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Will magnet affect a Bluetooth device's RF reception?

Discussion in 'Electronic Design' started by Bluetooth 9.99, May 30, 2007.

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  1. Hello All,

    I came across a problem with my Bluetooth portable device design: the
    antenna reception performance is super crapy! For some reason, I have
    to stick a 10mm x 5mm magnet onto the back of the device, and the
    lithium battery is placed inside the device's housing...
    I tested various antenna parameters, fast TIS, TRP, etc. but still
    could not identify the pitfall that made my RF link so damn poor!
    Now, in my wildest guess: will that piece of magnet deteriotate the
    Bluetooth RF link?
    Please shed your light on it.

    Bluetooth 9.99
  2. mpm

    mpm Guest

    The electromagnetic wave incident on nearby metal will cause electric
    current to flow on the metal. In the near field, these currents will
    likely not be in quadrature. These currents subsequenty re-radiate
    more electromagnetic waves. (aka: "scattering")

    It is possible that the scattering itself is causing other problems
    (channel fades, etc..), or even simple ISI-type interference. More
    likely, it is detuning the Bluetooth transceiver, and its not making
    rated power (that a total guess?!) The receive path would likewise
    suffer, but here you're more concerned (generally) with max voltage,
    not max power. It may not suffer in direct proportion to the transmit
    side of the link. In fact, it could even be better than expected.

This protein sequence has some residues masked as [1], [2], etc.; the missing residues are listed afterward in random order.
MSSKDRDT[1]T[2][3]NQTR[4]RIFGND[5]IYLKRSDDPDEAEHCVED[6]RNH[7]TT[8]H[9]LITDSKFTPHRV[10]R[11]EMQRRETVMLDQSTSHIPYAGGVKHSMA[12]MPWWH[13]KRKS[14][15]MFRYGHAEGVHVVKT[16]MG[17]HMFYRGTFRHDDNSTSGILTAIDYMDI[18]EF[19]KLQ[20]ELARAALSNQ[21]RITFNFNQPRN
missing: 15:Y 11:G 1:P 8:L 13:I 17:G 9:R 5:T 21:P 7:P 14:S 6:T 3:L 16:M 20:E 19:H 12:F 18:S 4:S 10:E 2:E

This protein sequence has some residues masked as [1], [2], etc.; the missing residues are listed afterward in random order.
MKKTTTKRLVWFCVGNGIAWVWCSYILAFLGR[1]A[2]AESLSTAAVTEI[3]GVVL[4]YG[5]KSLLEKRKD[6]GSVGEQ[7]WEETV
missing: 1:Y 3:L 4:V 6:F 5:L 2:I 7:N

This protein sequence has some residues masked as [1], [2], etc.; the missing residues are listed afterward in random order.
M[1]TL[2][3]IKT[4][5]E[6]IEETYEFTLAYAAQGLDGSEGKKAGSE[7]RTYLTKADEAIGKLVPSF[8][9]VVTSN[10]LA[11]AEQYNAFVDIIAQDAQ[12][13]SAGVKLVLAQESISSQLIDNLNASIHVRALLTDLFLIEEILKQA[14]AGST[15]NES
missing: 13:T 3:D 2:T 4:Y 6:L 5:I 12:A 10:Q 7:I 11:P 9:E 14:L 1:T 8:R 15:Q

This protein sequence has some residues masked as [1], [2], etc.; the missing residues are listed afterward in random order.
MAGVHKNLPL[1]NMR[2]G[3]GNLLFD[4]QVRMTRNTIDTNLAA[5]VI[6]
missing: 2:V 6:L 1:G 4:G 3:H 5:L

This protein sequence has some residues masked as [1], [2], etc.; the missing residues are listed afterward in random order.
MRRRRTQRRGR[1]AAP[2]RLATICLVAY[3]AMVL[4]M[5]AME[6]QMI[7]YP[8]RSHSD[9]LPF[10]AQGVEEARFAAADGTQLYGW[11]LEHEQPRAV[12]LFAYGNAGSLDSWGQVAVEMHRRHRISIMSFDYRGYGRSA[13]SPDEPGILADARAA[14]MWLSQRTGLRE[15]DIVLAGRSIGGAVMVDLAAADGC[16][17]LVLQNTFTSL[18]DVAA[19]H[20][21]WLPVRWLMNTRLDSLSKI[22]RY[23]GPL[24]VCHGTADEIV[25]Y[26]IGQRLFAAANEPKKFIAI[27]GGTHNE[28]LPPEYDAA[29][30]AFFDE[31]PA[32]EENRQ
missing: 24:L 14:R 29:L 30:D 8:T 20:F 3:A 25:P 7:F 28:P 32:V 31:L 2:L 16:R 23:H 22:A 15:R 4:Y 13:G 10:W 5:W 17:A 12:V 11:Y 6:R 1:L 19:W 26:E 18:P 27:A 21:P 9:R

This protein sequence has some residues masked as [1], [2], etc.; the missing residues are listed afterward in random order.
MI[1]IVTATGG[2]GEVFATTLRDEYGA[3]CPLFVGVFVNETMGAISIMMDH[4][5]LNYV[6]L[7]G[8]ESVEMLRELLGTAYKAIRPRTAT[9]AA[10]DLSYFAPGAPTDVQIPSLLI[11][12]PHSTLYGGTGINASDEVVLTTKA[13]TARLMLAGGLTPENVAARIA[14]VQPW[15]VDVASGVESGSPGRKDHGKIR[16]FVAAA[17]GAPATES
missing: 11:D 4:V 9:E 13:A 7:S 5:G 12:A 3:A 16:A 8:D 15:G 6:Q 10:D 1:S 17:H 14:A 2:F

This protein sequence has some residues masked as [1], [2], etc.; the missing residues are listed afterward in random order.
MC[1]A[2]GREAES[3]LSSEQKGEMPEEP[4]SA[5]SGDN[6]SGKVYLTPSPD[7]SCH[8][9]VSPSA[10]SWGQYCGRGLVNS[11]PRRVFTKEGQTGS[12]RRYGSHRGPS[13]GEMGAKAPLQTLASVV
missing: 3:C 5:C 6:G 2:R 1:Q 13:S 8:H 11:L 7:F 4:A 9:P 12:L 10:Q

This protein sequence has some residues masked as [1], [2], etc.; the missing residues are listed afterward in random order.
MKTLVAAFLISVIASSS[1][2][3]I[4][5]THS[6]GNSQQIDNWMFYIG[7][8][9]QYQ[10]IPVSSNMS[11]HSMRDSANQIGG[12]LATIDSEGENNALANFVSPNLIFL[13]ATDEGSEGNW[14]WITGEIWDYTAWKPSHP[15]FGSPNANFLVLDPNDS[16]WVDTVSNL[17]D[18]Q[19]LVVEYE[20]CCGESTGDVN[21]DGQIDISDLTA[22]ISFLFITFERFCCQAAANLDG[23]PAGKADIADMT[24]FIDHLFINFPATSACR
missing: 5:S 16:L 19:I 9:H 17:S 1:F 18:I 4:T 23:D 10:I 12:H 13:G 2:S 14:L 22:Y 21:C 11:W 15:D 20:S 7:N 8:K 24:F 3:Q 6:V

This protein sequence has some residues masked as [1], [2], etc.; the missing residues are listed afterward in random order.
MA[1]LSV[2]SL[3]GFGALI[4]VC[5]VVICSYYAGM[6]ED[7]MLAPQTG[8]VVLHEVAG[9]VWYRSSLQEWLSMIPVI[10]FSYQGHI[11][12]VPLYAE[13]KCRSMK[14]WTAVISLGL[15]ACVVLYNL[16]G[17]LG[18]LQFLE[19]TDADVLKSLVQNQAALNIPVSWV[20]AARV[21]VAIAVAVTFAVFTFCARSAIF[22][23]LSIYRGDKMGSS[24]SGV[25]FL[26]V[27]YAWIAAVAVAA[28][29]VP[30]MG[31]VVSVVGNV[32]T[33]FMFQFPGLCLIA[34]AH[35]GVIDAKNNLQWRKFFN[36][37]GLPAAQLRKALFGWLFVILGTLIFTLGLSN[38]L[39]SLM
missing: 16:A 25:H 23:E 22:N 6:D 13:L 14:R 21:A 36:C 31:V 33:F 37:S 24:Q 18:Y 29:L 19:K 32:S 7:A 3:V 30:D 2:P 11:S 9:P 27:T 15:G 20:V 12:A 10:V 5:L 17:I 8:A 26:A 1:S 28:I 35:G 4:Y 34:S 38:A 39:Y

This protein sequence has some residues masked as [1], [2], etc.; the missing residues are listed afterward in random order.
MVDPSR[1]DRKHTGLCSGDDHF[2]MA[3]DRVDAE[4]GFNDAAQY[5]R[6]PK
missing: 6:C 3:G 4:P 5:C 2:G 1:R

In either case, it may be possible to add RF antenna folds to reduce
    the electromagnetic interference and scattering. This de-tuning
    approach would likely be most effective if you can discover, and
    detune the assembly at the offending resonant / harmonic frequencies.
    (I am presuming you are unable to move either / both the magnet and
    battery.?) And because it's Bluetooth and fairly high frequency, I'll
    also wager you don't have the real estate to try out very many

    I am not aware of any modeling software, but it "must" be out there
    Otherwise, this might be one of those trial-and-error situations...
    It sounds like you're going to require the services of a really
    accurate spectrum analyzer / calibrated antenna setup, and maybe a
    network analyzer too.

    I would start by looking at the spectral mask and move things around
    to the extent you can. That will at least "confirm" if re-radiation
    is the culprit. (I think?) Hard to tell without much more info,
    etc.. But from what you say, it seems reasonable to focus on making
    the nearby metal transparent to the Bluetooth signal. Good luck. -
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